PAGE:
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Krispy Kreme and McDonald’s are Expanding their Relationship

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Krispy Kreme and McDonald’s are in “advanced discussions” to expand their relationship, Krispy Kreme said in its third quarter earnings call on Thursday. McDonald’s began testing the sale of three different types of Krispy Kreme doughnuts at nine participating locations in the Louisville, Ky., market last fall. Earlier this year, McDonald’s announced an expansion of the pilot to 160 locations in Louisville, as well as nearby Lexington, Ky. For a limited time. Now, both companies are exploring further options.

“Regarding McDonald’s, nothing has been finalized but the opportunity to expand DFD through existing and new channels including QSR is clear,” new CEO Josh Charlesworth said during Thursday’s earnings call. “We are discussing the potential for an expanded partnership with McDonald’s in the US….The nature of ongoing conversation with McDonald’s [surround] ongoing analysis and discussions covering the operational execution, making sure the doughnuts are always arrive at the right time, [have the] right quality, understanding the requirements that would be needed to scale beyond Kentucky and of course, the commercial viability of the whole thing.”

Currently, at McDonald’s drive-thru locations, customers can choose from Original Glazed, chocolate iced with sprinkles, and chocolate iced Kreme-filled, and can order them all day in-store, at the drive-thru, via delivery or on the McDonald’s app.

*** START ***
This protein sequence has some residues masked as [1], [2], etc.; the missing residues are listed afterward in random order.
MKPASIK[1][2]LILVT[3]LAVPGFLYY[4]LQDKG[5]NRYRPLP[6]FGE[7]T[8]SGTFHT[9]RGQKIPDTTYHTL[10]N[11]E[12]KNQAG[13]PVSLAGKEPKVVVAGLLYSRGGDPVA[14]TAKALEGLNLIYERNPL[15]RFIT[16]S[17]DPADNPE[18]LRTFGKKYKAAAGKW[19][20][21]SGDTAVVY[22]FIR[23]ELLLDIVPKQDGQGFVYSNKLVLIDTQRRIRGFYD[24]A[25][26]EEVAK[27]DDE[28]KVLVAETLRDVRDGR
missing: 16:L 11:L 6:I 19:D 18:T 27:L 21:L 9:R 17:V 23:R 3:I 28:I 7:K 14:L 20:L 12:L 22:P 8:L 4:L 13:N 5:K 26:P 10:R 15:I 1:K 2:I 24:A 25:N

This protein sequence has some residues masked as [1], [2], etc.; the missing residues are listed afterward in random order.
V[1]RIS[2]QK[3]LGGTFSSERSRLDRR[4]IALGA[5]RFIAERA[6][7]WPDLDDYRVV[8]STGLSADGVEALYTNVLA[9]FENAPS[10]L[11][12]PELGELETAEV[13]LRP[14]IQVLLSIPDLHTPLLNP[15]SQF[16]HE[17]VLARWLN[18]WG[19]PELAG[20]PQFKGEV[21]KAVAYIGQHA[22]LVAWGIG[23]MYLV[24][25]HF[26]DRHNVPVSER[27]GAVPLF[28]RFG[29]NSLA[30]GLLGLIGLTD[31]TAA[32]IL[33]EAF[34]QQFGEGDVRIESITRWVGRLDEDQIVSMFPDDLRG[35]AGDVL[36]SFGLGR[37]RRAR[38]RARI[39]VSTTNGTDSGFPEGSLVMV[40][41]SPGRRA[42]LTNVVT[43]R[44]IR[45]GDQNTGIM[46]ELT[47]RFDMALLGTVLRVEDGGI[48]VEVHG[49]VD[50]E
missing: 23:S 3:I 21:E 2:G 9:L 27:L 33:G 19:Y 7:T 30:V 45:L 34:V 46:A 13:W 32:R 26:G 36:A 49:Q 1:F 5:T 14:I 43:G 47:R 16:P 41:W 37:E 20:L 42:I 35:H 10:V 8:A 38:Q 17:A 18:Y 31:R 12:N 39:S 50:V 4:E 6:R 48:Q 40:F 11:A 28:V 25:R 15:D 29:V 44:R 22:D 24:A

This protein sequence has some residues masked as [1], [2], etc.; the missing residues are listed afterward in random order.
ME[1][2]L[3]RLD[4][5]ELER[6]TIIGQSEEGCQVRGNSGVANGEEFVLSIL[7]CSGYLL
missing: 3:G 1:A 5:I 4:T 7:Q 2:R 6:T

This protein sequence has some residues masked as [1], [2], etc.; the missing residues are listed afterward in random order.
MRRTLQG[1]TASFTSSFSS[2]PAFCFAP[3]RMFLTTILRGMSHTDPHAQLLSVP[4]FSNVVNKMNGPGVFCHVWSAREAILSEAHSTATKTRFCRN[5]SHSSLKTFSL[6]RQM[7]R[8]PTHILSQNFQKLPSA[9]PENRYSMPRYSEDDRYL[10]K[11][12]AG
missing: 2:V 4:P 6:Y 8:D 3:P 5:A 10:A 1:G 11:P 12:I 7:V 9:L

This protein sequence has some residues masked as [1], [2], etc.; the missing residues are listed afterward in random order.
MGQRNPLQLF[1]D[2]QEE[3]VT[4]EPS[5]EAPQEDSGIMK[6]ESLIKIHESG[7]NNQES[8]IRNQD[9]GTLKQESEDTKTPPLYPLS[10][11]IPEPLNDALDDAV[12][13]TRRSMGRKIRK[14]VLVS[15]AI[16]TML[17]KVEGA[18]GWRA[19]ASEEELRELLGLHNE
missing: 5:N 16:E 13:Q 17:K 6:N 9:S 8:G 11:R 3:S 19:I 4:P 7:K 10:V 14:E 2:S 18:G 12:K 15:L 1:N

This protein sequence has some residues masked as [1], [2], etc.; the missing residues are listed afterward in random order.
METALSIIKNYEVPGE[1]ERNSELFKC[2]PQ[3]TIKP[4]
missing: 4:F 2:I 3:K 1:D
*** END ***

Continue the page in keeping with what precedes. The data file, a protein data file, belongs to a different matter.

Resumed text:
As Krispy Kreme continues to look toward unconventional means of expansion through DFD (delivered fresh daily) doors and windows in grocery stores, convenience stores, and drive-thru lanes, ramping up these types of partnerships make sense. Charlesworth said that over time, the company will be able to expand selection at DFD doors, as well as the scope and scale of these partnerships.

“Our confidence in the US DFD opportunity, including now QSR, has grown,” he said. “It’s such that we’ve decided to thoughtfully start making additional investments. We’re just getting going, but those investments will be around manufacturing capacity to support scale growth.”

Krispy Kreme also mentioned—but did not go into much detail on – the previously announced exploration of a sale of Insomnia Cookies, which the company acquired five years ago.

“One of the key things that we really looked at is, how do we capitalize on the delivery and e-commerce capability of [Insomnia] and then, how do we help that brand start to expand itself and get scaled in the US and potentially outside of the US,” outgoing CEO Mike Tattersfield said.

“They have a tremendous growth story. Krispy Kreme has a tremendous growth story in front of us. The reason to look at strategic alternatives is to just explore and enhance that growth potential that we have there. So that’s why the timing is right and why we chose this today.”

Throughout the quarter, Krispy Kreme remained focused on expanding global points of access — including access in new countries like Switzerland and Kazakhstan — as well as menu innovation and continued external partnerships, like the M&Ms doughnuts released last quarter.

Krispy Kreme’s net revenue grew 7.9% to $407.4 million and global points of access increased by 14.4%, led by U.S. growth across all segments, including DFD doors, doughnut shops, an ecommerce. The company reported a net loss of $40.3 million for the quarter or a net loss of $0.24 cents per share compared with a net loss of $11.8 million or a net loss of $0.08 per share the same quarter in 2022, primarily due to tax expenses.


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